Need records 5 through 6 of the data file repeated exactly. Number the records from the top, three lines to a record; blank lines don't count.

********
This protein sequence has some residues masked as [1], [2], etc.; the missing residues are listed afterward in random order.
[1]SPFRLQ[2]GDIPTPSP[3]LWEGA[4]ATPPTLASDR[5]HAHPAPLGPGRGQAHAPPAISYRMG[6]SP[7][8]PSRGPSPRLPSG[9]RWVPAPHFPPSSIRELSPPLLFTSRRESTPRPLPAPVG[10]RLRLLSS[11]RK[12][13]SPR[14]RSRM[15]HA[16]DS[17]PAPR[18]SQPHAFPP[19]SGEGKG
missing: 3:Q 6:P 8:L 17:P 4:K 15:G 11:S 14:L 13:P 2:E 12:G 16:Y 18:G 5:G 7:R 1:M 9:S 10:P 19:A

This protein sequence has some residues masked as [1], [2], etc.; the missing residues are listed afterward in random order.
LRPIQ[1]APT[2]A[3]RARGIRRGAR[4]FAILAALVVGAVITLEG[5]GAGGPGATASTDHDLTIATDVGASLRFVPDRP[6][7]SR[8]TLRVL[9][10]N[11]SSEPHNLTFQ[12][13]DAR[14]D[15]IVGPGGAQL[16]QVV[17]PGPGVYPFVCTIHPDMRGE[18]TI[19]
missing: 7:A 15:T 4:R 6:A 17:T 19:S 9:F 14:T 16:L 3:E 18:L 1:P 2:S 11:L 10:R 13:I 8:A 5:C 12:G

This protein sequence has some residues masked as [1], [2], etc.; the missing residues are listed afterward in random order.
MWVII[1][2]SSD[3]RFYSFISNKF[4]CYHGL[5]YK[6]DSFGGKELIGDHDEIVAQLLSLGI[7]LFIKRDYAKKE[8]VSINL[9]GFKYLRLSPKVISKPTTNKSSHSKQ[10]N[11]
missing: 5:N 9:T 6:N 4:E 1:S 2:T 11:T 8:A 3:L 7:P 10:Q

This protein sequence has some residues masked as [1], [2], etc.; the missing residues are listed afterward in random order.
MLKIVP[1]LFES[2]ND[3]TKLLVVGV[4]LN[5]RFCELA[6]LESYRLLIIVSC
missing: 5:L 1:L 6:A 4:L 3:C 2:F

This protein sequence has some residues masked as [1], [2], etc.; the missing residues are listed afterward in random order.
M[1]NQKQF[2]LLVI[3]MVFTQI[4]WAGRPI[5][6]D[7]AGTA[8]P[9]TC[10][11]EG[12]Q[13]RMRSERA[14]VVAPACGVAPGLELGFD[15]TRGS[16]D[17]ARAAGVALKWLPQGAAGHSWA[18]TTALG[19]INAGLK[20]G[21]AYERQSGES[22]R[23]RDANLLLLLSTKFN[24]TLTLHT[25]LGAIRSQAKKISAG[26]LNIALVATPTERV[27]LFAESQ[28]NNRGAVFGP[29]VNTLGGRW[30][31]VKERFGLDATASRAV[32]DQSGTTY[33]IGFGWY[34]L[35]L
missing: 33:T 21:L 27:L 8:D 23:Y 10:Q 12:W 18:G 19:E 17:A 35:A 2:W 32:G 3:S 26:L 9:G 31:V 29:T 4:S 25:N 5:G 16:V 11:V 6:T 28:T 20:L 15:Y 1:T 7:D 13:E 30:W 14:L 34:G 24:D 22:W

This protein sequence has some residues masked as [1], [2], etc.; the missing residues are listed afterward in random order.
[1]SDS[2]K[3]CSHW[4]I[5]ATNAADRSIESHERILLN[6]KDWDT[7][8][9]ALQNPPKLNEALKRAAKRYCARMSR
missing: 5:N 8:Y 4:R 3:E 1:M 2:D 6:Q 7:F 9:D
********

This protein sequence has some residues masked as [1], [2], etc.; the missing residues are listed afterward in random order.
M[1]NQKQF[2]LLVI[3]MVFTQI[4]WAGRPI[5][6]D[7]AGTA[8]P[9]TC[10][11]EG[12]Q[13]RMRSERA[14]VVAPACGVAPGLELGFD[15]TRGS[16]D[17]ARAAGVALKWLPQGAAGHSWA[18]TTALG[19]INAGLK[20]G[21]AYERQSGES[22]R[23]RDANLLLLLSTKFN[24]TLTLHT[25]LGAIRSQAKKISAG[26]LNIALVATPTERV[27]LFAESQ[28]NNRGAVFGP[29]VNTLGGRW[30][31]VKERFGLDATASRAV[32]DQSGTTY[33]IGFGWY[34]L[35]L
missing: 33:T 21:L 27:L 8:D 23:Y 10:Q 12:W 18:G 19:E 17:A 35:A 2:W 32:G 3:S 26:L 9:G 31:V 29:T 4:S 25:N 5:G 16:V 11:V 6:T 28:T 20:L 15:Y 1:T 7:D 13:E 30:W 14:L 34:G 24:D 22:W

This protein sequence has some residues masked as [1], [2], etc.; the missing residues are listed afterward in random order.
[1]SDS[2]K[3]CSHW[4]I[5]ATNAADRSIESHERILLN[6]KDWDT[7][8][9]ALQNPPKLNEALKRAAKRYCARMSR
missing: 5:N 8:Y 4:R 3:E 1:M 2:D 6:Q 7:F 9:D